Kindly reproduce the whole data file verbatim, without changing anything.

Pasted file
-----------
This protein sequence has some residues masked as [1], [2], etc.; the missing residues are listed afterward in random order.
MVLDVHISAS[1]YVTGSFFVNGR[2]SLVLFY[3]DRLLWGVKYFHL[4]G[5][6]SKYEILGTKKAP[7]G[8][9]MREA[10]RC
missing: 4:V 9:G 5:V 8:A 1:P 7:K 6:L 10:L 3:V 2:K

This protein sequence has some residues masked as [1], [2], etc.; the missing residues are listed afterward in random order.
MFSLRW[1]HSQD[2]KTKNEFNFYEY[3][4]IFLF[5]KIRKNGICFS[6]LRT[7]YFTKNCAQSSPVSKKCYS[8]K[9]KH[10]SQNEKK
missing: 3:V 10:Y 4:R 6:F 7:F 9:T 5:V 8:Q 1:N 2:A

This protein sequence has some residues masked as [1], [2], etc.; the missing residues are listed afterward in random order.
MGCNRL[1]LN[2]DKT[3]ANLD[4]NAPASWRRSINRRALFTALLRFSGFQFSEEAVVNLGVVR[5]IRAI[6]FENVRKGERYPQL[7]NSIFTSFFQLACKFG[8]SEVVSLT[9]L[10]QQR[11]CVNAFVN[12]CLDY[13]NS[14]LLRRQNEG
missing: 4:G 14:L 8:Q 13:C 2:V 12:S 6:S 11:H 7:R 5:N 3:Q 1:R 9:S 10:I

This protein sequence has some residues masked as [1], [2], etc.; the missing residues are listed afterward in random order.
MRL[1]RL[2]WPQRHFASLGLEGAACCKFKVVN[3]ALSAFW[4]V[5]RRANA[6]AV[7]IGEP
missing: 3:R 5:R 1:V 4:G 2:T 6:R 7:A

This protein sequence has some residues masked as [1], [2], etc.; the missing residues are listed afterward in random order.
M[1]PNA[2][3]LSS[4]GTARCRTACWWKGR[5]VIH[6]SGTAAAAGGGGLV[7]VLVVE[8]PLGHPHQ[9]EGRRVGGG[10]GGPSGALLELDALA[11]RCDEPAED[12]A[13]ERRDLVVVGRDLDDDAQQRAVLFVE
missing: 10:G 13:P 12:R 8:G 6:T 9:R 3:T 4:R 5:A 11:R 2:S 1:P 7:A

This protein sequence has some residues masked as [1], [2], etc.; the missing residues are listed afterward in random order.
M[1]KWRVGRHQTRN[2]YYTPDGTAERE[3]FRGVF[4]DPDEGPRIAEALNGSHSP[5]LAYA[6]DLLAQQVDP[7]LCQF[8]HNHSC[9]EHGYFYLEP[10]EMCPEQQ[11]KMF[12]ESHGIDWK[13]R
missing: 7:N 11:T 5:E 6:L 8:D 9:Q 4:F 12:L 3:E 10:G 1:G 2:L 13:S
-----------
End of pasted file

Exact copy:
This protein sequence has some residues masked as [1], [2], etc.; the missing residues are listed afterward in random order.
MVLDVHISAS[1]YVTGSFFVNGR[2]SLVLFY[3]DRLLWGVKYFHL[4]G[5][6]SKYEILGTKKAP[7]G[8][9]MREA[10]RC
missing: 4:V 9:G 5:V 8:A 1:P 7:K 6:L 10:L 3:V 2:K

This protein sequence has some residues masked as [1], [2], etc.; the missing residues are listed afterward in random order.
MFSLRW[1]HSQD[2]KTKNEFNFYEY[3][4]IFLF[5]KIRKNGICFS[6]LRT[7]YFTKNCAQSSPVSKKCYS[8]K[9]KH[10]SQNEKK
missing: 3:V 10:Y 4:R 6:F 7:F 9:T 5:V 8:Q 1:N 2:A

This protein sequence has some residues masked as [1], [2], etc.; the missing residues are listed afterward in random order.
MGCNRL[1]LN[2]DKT[3]ANLD[4]NAPASWRRSINRRALFTALLRFSGFQFSEEAVVNLGVVR[5]IRAI[6]FENVRKGERYPQL[7]NSIFTSFFQLACKFG[8]SEVVSLT[9]L[10]QQR[11]CVNAFVN[12]CLDY[13]NS[14]LLRRQNEG
missing: 4:G 14:L 8:Q 13:C 2:V 12:S 6:S 11:H 7:R 5:N 3:Q 1:R 9:S 10:I

This protein sequence has some residues masked as [1], [2], etc.; the missing residues are listed afterward in random order.
MRL[1]RL[2]WPQRHFASLGLEGAACCKFKVVN[3]ALSAFW[4]V[5]RRANA[6]AV[7]IGEP
missing: 3:R 5:R 1:V 4:G 2:T 6:R 7:A

This protein sequence has some residues masked as [1], [2], etc.; the missing residues are listed afterward in random order.
M[1]PNA[2][3]LSS[4]GTARCRTACWWKGR[5]VIH[6]SGTAAAAGGGGLV[7]VLVVE[8]PLGHPHQ[9]EGRRVGGG[10]GGPSGALLELDALA[11]RCDEPAED[12]A[13]ERRDLVVVGRDLDDDAQQRAVLFVE
missing: 10:G 13:P 12:R 8:G 6:T 9:R 3:T 4:R 5:A 11:R 2:S 1:P 7:A

This protein sequence has some residues masked as [1], [2], etc.; the missing residues are listed afterward in random order.
M[1]KWRVGRHQTRN[2]YYTPDGTAERE[3]FRGVF[4]DPDEGPRIAEALNGSHSP[5]LAYA[6]DLLAQQVDP[7]LCQF[8]HNHSC[9]EHGYFYLEP[10]EMCPEQQ[11]KMF[12]ESHGIDWK[13]R
missing: 7:N 11:T 5:E 6:L 8:D 9:Q 4:F 12:L 3:E 10:G 1:G 2:L 13:S